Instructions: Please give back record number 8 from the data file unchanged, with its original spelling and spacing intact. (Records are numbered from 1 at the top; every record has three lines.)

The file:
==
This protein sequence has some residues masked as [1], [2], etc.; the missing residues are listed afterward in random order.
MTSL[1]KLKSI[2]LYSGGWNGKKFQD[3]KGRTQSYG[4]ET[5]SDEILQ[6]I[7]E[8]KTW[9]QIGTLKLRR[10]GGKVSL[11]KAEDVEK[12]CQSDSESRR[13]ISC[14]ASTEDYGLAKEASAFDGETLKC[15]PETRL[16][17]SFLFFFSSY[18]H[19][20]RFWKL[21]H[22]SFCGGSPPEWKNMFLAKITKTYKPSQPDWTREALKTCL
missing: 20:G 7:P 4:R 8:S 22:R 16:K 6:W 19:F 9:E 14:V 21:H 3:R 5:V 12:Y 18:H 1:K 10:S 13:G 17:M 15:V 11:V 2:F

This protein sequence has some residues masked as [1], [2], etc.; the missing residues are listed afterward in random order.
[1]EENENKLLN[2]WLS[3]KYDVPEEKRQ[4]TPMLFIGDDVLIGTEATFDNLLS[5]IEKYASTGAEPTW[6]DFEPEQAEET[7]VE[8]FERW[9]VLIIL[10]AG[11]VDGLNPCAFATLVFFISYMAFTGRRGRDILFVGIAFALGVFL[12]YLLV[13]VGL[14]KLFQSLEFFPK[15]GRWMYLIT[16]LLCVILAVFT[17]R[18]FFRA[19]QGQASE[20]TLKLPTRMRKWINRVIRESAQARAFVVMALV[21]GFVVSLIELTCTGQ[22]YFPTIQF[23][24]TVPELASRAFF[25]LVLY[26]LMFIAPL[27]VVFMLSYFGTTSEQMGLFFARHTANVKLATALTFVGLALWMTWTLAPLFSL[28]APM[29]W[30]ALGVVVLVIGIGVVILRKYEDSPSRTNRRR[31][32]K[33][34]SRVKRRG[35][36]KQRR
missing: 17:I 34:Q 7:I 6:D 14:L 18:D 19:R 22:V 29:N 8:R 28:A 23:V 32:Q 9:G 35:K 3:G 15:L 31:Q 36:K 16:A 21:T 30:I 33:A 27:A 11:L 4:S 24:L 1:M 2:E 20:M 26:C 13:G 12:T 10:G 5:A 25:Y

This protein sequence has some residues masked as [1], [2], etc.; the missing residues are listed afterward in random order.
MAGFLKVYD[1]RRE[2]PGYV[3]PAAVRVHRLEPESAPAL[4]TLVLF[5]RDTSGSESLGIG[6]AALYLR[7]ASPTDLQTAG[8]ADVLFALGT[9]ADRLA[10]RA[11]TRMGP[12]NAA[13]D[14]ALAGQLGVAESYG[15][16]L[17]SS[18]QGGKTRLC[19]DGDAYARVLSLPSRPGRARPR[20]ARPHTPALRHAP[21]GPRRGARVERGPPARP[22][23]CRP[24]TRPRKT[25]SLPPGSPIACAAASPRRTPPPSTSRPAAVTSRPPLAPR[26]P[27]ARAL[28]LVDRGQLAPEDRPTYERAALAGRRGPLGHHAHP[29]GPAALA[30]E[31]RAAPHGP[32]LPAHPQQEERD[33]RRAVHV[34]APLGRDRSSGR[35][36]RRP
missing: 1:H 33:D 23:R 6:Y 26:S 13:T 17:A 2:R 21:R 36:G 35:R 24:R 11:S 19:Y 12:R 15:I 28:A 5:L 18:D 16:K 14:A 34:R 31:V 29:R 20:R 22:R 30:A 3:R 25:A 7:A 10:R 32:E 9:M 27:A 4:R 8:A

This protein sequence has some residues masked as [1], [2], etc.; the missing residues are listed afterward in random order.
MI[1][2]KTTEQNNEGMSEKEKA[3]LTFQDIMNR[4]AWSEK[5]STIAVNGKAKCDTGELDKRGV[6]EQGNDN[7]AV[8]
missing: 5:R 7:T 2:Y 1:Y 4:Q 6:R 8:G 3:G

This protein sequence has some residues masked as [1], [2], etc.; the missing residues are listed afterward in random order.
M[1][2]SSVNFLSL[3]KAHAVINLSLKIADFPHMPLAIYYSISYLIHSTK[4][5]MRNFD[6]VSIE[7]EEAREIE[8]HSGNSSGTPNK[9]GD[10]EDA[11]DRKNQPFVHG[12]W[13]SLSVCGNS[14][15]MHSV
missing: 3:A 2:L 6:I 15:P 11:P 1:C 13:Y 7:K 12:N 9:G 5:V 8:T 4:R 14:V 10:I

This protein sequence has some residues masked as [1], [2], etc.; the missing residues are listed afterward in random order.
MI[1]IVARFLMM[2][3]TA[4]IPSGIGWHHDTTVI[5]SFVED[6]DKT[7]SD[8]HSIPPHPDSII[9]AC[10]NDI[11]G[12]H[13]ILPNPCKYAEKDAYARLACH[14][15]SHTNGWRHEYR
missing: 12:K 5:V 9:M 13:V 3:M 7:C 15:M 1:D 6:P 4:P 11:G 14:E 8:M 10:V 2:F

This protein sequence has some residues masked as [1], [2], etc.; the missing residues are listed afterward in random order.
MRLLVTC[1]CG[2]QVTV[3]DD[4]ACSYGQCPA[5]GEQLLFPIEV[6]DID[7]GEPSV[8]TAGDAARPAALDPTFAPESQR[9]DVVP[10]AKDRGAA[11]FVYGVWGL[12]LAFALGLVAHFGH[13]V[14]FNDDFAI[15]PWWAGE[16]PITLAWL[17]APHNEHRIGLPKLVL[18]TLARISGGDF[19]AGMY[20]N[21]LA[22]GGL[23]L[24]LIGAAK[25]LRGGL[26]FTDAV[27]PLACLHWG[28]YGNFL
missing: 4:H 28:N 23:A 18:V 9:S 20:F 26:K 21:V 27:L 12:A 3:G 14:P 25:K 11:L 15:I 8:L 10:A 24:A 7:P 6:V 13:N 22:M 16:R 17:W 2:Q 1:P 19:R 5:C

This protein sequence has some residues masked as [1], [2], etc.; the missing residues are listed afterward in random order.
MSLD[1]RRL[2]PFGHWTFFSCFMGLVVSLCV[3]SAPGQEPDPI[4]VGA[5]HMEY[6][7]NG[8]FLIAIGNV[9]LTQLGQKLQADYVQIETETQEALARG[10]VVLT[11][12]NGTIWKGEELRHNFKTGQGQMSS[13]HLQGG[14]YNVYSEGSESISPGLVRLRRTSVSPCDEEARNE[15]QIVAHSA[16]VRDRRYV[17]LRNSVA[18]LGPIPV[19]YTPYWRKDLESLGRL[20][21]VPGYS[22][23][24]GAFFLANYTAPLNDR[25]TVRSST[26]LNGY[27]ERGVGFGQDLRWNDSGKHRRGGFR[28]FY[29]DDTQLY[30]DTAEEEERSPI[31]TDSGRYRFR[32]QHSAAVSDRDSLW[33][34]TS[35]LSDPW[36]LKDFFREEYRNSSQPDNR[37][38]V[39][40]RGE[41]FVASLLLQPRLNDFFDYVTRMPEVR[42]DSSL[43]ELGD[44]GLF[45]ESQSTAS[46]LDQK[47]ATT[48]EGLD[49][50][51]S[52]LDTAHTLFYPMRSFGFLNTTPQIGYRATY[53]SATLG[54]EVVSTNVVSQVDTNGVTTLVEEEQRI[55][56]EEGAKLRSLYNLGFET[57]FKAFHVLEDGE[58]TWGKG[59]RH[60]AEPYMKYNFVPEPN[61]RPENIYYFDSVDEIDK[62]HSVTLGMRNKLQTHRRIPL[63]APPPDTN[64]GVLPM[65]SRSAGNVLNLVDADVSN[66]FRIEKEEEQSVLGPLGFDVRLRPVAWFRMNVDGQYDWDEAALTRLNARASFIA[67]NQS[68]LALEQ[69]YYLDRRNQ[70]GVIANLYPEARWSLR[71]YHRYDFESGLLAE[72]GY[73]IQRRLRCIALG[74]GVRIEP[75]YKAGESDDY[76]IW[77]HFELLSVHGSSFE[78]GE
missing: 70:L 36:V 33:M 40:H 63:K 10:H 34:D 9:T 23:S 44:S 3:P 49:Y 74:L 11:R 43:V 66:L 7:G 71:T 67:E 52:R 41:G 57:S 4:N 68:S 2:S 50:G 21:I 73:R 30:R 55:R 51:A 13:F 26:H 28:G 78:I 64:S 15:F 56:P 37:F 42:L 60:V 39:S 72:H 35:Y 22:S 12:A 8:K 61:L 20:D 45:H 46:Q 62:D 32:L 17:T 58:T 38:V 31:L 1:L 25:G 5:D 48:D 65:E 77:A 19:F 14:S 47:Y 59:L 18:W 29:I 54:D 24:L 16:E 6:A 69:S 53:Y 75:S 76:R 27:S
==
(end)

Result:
This protein sequence has some residues masked as [1], [2], etc.; the missing residues are listed afterward in random order.
MSLD[1]RRL[2]PFGHWTFFSCFMGLVVSLCV[3]SAPGQEPDPI[4]VGA[5]HMEY[6][7]NG[8]FLIAIGNV[9]LTQLGQKLQADYVQIETETQEALARG[10]VVLT[11][12]NGTIWKGEELRHNFKTGQGQMSS[13]HLQGG[14]YNVYSEGSESISPGLVRLRRTSVSPCDEEARNE[15]QIVAHSA[16]VRDRRYV[17]LRNSVA[18]LGPIPV[19]YTPYWRKDLESLGRL[20][21]VPGYS[22][23][24]GAFFLANYTAPLNDR[25]TVRSST[26]LNGY[27]ERGVGFGQDLRWNDSGKHRRGGFR[28]FY[29]DDTQLY[30]DTAEEEERSPI[31]TDSGRYRFR[32]QHSAAVSDRDSLW[33][34]TS[35]LSDPW[36]LKDFFREEYRNSSQPDNR[37][38]V[39][40]RGE[41]FVASLLLQPRLNDFFDYVTRMPEVR[42]DSSL[43]ELGD[44]GLF[45]ESQSTAS[46]LDQK[47]ATT[48]EGLD[49][50][51]S[52]LDTAHTLFYPMRSFGFLNTTPQIGYRATY[53]SATLG[54]EVVSTNVVSQVDTNGVTTLVEEEQRI[55][56]EEGAKLRSLYNLGFET[57]FKAFHVLEDGE[58]TWGKG[59]RH[60]AEPYMKYNFVPEPN[61]RPENIYYFDSVDEIDK[62]HSVTLGMRNKLQTHRRIPL[63]APPPDTN[64]GVLPM[65]SRSAGNVLNLVDADVSN[66]FRIEKEEEQSVLGPLGFDVRLRPVAWFRMNVDGQYDWDEAALTRLNARASFIA[67]NQS[68]LALEQ[69]YYLDRRNQ[70]GVIANLYPEARWSLR[71]YHRYDFESGLLAE[72]GY[73]IQRRLRCIALG[74]GVRIEP[75]YKAGESDDY[76]IW[77]HFELLSVHGSSFE[78]GE
missing: 70:L 36:V 33:M 40:H 63:K 10:H 34:D 9:T 23:S 44:S 3:P 49:Y 74:L 11:R 43:V 66:L 7:G 71:T 67:E 52:R 41:G 57:S 4:N 68:S 2:S 50:G 21:I 73:R 30:R 55:R 51:A 13:F 26:H 28:G 78:I 64:S 15:F 56:P 37:F 42:L 60:V 39:S 72:H 35:Y 22:S 12:A 8:K 61:L 20:D 45:H 46:Q 62:D 32:L 17:T 58:T 38:V 31:L 1:L 25:G 5:D 48:D 65:E 77:A 19:F 14:S 47:Y 59:L 18:W 29:I 54:D 24:L 16:E 6:A 69:S 53:Y 75:S 76:R 27:S